In Summary - Neuroscientist
Researches how the nervous system behaves; develops pharmaceuticals for neurological disorders.
Neuroscientists typically work in the following Career Sectors:
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The Work - Neuroscientist
Neuroscientists study the development and function of the nervous system, which includes the brain, the spinal cord, and nerve cells throughout the body.
Neuroscientists conduct research on patients and on laboratory animals including rats and mice. (Neurologists, on the other hand, are practicing physicians who diagnose and treat neurological diseases in humans).
They may specialise in one part of the nervous system, such as neurotransmitters, or focus their research on specific behaviors, such as psychiatric disorders.
Illnesses based in the nervous system include Alzheimer's Disease, Parkinson's Disease, Multiple Sclerosis, and Amyotrophic lateral sclerosis, commonly known as Lou Gehrig's disease.
Neuroscientists typically take part in publicly funded research projects at universities, research institutes, or government facilities.
The are also engaged in applied research for private industry, such as the development of new pharmaceutical treatments or other biotechnology products.
Some treat patients as licensed neurosurgeons and neurologists.
Neuroscientists typically perform research in offices or laboratories. Some work in clinics and hospitals to evaluate, diagnose, and treat patients.
Neuroscientists begin experiments by preparing tissue and cell samples. They make use of antibodies, dyes, and gene probes to identify different components of the nervous system. Tools and equipment used to monitor brain and nerve activity include magnetic resonance imagers and microelectrodes. Some use computers to create nervous system models, while others study the simplified nervous system of insects to better isolate certain behaviors.
Interests - Neuroscientist
This occupation is typically suited for people with the following Career Interests:
The Investigative person will usually find a particular area of science to be of interest. They are inclined toward intellectual and analytical activities and enjoy observation and theory. They may prefer thought to action, and enjoy the challenge of solving problems with sophiscticated technology. These types prefer mentally stimulating environments and often pay close attention to developments in their chosen field.
Realists are usually interested in 'things' - such as buildings, mechanics, equipment, tools, electronics etc. Their primary focus is dealing with these - as in building, fixing, operating or designing them. Involvement in these areas leads to high manual skills, or a fine aptitude for practical design - as found in the various forms of engineering.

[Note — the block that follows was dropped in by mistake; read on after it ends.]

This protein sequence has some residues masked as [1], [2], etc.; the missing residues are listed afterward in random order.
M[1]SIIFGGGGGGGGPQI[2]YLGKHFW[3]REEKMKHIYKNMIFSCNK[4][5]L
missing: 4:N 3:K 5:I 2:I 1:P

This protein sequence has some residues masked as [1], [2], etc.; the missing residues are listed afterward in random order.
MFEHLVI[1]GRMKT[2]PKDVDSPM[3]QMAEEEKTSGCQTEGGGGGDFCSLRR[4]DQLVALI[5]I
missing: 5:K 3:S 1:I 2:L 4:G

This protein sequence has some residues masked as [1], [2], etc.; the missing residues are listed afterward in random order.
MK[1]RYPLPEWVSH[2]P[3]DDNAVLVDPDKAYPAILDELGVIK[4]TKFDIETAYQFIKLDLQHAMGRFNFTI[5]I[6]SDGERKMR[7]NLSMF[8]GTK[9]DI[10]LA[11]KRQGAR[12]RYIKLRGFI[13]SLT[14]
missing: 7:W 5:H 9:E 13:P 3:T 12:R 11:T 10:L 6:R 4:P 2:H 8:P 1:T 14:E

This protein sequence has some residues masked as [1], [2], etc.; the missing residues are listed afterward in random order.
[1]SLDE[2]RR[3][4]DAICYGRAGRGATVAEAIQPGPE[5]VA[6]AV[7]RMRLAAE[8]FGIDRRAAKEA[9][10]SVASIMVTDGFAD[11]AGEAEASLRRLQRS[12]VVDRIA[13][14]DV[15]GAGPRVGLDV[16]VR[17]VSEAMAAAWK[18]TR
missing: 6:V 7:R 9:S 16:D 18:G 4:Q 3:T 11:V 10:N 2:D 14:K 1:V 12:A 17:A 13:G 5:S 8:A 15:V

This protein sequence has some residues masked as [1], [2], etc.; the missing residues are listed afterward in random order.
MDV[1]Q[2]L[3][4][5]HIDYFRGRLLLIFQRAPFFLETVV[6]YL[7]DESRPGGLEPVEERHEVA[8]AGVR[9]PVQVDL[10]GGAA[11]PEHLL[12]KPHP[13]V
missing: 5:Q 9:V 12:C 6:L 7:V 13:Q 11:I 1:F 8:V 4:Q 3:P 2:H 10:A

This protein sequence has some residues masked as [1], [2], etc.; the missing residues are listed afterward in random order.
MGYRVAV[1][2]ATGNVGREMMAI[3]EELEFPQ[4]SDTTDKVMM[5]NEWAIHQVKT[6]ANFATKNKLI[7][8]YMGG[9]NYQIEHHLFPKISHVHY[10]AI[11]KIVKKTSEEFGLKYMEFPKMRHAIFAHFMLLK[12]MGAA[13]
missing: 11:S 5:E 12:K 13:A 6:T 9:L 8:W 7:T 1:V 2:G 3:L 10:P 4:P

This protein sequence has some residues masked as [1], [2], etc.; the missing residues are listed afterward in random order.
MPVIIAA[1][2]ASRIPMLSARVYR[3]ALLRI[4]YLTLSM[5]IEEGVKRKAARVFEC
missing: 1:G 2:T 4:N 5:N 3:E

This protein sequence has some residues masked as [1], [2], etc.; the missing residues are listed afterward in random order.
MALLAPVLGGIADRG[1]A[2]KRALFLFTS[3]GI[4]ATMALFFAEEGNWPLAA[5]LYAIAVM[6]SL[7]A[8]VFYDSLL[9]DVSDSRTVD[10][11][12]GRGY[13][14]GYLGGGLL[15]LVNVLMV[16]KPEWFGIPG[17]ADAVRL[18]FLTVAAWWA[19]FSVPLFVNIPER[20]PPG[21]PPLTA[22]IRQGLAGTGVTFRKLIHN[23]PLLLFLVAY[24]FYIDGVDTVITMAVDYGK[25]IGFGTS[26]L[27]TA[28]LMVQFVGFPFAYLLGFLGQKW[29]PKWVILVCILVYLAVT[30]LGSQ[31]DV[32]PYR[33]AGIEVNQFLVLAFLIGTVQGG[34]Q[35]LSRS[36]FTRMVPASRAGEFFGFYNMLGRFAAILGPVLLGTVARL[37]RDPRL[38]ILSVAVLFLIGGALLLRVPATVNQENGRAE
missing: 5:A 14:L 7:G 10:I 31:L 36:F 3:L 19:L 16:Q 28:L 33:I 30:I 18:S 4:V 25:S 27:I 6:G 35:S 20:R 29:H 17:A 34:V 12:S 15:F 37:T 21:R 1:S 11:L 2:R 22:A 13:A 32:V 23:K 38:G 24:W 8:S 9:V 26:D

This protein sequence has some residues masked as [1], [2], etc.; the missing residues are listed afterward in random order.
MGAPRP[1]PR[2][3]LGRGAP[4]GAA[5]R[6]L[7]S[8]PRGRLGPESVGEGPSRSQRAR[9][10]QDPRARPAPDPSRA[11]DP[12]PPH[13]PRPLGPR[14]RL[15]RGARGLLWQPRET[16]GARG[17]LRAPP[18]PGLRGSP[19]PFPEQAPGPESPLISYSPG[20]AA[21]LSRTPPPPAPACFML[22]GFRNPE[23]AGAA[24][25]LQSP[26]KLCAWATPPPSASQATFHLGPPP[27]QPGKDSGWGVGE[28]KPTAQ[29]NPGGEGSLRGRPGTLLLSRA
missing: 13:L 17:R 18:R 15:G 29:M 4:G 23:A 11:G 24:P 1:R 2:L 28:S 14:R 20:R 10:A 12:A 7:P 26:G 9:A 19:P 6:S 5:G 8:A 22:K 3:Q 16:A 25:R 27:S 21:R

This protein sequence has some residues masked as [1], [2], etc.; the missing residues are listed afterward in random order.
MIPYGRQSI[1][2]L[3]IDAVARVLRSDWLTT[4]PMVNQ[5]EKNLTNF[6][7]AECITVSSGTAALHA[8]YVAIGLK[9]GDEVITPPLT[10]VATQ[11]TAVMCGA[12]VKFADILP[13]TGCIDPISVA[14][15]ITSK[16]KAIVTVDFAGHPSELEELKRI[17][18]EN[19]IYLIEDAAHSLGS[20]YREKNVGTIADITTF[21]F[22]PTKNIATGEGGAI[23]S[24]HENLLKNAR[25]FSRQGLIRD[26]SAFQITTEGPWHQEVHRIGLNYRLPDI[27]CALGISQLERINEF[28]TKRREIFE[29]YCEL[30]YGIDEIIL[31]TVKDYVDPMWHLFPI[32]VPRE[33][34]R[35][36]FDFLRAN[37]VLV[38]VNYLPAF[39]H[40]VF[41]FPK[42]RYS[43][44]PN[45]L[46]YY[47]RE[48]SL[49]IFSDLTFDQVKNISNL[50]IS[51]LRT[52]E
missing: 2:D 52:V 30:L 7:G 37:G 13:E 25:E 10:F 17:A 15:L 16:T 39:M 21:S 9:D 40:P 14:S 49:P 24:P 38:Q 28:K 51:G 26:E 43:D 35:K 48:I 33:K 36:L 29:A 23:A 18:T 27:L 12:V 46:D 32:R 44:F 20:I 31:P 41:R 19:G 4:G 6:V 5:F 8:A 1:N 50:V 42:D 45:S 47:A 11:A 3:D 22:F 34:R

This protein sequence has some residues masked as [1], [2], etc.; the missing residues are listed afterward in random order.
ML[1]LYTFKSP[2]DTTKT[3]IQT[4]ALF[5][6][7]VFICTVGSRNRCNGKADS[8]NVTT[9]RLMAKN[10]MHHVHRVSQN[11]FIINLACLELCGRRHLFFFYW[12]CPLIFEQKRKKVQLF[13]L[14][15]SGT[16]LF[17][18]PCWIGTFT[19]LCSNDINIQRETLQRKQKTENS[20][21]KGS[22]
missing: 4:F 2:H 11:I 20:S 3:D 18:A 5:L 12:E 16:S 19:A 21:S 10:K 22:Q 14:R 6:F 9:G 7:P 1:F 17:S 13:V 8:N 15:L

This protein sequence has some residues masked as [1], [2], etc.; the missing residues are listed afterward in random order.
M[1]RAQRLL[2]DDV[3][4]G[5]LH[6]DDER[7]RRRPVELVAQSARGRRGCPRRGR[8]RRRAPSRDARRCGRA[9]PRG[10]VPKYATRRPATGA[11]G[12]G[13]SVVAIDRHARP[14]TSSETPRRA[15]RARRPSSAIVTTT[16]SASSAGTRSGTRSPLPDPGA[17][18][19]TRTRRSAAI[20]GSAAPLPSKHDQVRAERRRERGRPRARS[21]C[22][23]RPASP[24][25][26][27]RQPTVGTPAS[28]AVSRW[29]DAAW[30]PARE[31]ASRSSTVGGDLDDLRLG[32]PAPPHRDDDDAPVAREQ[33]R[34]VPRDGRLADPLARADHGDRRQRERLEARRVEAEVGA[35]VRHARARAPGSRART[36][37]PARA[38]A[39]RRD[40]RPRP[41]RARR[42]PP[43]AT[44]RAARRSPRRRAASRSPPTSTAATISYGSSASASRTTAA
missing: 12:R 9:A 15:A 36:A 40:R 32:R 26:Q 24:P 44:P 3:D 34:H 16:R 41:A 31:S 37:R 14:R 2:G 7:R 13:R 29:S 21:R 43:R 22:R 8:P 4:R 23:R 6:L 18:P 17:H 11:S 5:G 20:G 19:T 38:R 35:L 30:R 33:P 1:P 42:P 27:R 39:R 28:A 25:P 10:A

Realists like to find practical solutions to problems using tools, technology and skilled work. Realists usually prefer to be active in their work environment, often do most of their work alone, and enjoy taking decisive action with a minimum amount of discussion and paperwork.
Not surprisingly, some aspect of the natural sciences will run through the Naturalist's interests - from ecological awareness to nutrition and health. People with an interest in horticulture, land usage and farming (including fish) are Naturalists.
Some Naturalists focus on animals rather than plants, and may enjoy working with, training, caring for, or simply herding them. Other Naturalists will prefer working with the end result of nature's produce - the food produced from plants and animals. Naturalists like solving problems with solutions that show some sensitivity to the environmental impact of what they do. They like to see practical results and prefer action to talking and discussing.
It is essential for Neuroscientists to have good communication skills, patience and the ability to work within a team of health care specialists.
An analytical mindset and good problem solving skills are key in this line of work.
Mathematical and computational skillsets are crucial as well as attention to detail in your research and the ability to work to a high level of accuracy.
Entry Requirements - Neuroscientist
A Neuroscientist may or may not have a degree in medicine. They may complete a Bachelor's Degree in neuroscience or in a biological science to prepare for graduate studies and research. Relevant subject areas include computer science, cognitive science, mathematics, and physics.
Those wishing to purse clinical work must also have completed Degree in Medicine.
In addition to neuroscience, graduates may choose advanced degree fields in such areas as neurobiology or pharmacology.
Permanent research positions in neuroscience commonly require postdoctoral fellowships to gain laboratory experience.
Last Updated: October, 2014
Pay & Salary - Neuroscientist
Labour Market Updates - Neuroscientist
While the supply of graduates appears to be sufficient to meet the annual recruitment requirement (5,500 graduates in 2017), the demand is arising for roles for those with a high level of experience and/or in niche areas. The demand is for a small number of people given the relatively small size of this occupation (approx. 1% of total employment) and in the areas associated with pharmaceuticals, biopharma and food development.
National Skills Bulletin 2018